Scholarly article on topic 'GIS-based dairy-industry sludge application plan in Galiza (NW Spain)'

GIS-based dairy-industry sludge application plan in Galiza (NW Spain) Academic research paper on "Agriculture, forestry, and fisheries"

CC BY-NC-ND
0
0
Share paper
Academic journal
Procedia Environmental Sciences
OECD Field of science
Keywords
{"agro-environmental indicators" / "dairy-industry sludge" / "GIS based model" / "site suitable" / "socio-economic factors"}

Abstract of research paper on Agriculture, forestry, and fisheries, author of scientific article — Emilio Carral, Marcela Bello, M. Elvira López-Mosquera

Abstract A site-specific dairy-industry sludge application plan (GIS-based) has been development in Vilalba municipality, Galiza (NW Spain). Sites suitable for sludge application were identified using GIS based weighted linear combination (WLC) model. The degree of land suitability for dairy sludge was determined using a range of environmental, agronomic and socio-economic factors: water runoff and groundwater risk of pollution, heavy metals input to system, proximity to watercourses and potable water sources, presence of sensitive areas (protected and flooded land), land use, soil depth, plot suitability for mechanisation, distance from human settlements and main roads, and sludge spread cost were included in the model.

Academic research paper on topic "GIS-based dairy-industry sludge application plan in Galiza (NW Spain)"

Available online at www.sciencedirect.com

SciVerse ScienceDirect PfOCSCl ¡C

Environmental Sciences

Procedia Environmental Sciences 9 (2011) 27 - 32

Ecological engineering: from concepts to applications

GIS-based dairy-industry sludge application plan in Galiza (NW

Spain)

Emilio Carrala' Marcela Belloa, M. Elvira López-Mosqueraa

aEscola Politécnica Superior, Universidade de Santiago de Compostela, 27002 Lugo, Galiza-Spain

Abstract

A site-specific dairy-industry sludge application plan (GIS-based) has been development in Vilalba municipality, Galiza (NW Spain). Sites suitable for sludge application were identified using GIS based weighted linear combination (WLC) model. The degree of land suitability for dairy sludge was determined using a range of environmental, agronomic and socio-economic factors: water runoff and groundwater risk of pollution, heavy metals input to system, proximity to watercourses and potable water sources, presence of sensitive areas (protected and flooded land), land use, soil depth, plot suitability for mechanisation, distance from human settlements and main roads, and sludge spread cost were included in the model.

©2011PublishedbyElsevier Ltd.Selection and/or peer-review under responsibility of Laboratory "Biochemistry and ecology of continental environments Keywords: agro-environmental indicators; dairy-industry sludge; GIS based model; site suitable; socio-economic factors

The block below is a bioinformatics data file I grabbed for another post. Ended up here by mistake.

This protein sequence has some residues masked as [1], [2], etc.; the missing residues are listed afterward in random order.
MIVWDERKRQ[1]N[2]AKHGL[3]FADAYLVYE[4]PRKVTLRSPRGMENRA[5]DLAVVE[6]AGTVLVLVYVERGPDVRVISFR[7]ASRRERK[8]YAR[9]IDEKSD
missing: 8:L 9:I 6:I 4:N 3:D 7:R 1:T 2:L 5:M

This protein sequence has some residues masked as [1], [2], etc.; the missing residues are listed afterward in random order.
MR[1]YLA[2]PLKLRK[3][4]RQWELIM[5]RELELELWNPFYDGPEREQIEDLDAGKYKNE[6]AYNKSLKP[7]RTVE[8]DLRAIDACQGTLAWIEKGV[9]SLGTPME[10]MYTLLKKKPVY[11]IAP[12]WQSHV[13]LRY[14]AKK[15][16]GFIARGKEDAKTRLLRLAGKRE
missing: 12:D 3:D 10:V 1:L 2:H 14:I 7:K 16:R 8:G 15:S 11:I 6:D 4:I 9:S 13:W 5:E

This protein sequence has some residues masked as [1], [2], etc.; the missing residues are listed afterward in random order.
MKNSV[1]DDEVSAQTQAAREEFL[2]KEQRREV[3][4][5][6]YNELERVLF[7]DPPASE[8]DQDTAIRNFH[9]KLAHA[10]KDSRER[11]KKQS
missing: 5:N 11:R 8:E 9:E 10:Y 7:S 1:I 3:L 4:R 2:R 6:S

1. Introduction

In many parts of the world, ever-increasing quantities of sludge are being generated in the treatment of domestic, urban and industrial wastewaters, and the storage and disposal of this sludge is an increasingly serious problem. This type of sludge is of highly variable composition, but generally has high concentrations of fertilizer elements, so that their use as agricultural fertilizers is often seen as an attractive disposal option [1]. However, such use may have more or less serious drawbacks for environmental quality and public health, due to the often considerable presence in sludge of heavy metals, toxic organic compounds, salts and/or pathogens [2]. In Spain, the dairy sector produces an estimated total of 26,210 tonnes of BOD5 per annum, equivalent to 9,233 tonnes of suspended solids [3]. Galicia (NW Spain) produces more than 40% of the total national milk output, and processes more than 25% of this production. In the municipality of Vilalba - Galiza, the dairy production, processing and packaging industry is very important. To allow accurate evaluation of the value of dairy sludge for fertilization it is necessary to identify and characterize the sites to which the sludge will be applied. All the types and levels of information considered in the present report (runoff and groundwater risk of pollution, heavy metals input to system, proximity to watercourses and potable water sources, presence of protected natural areas, soil cover/use, soil depth, mechanisation parcel suitability, distance from human settlements-main roads, and field sludge spreading distance from dairy industry) were usefully integrated into a geographical information system (GIS). It was suitably designed and sufficiently accurate to constitute a powerful tool for both long-term planning and week-to-week decision-making by the managers of the sludge disposal programme.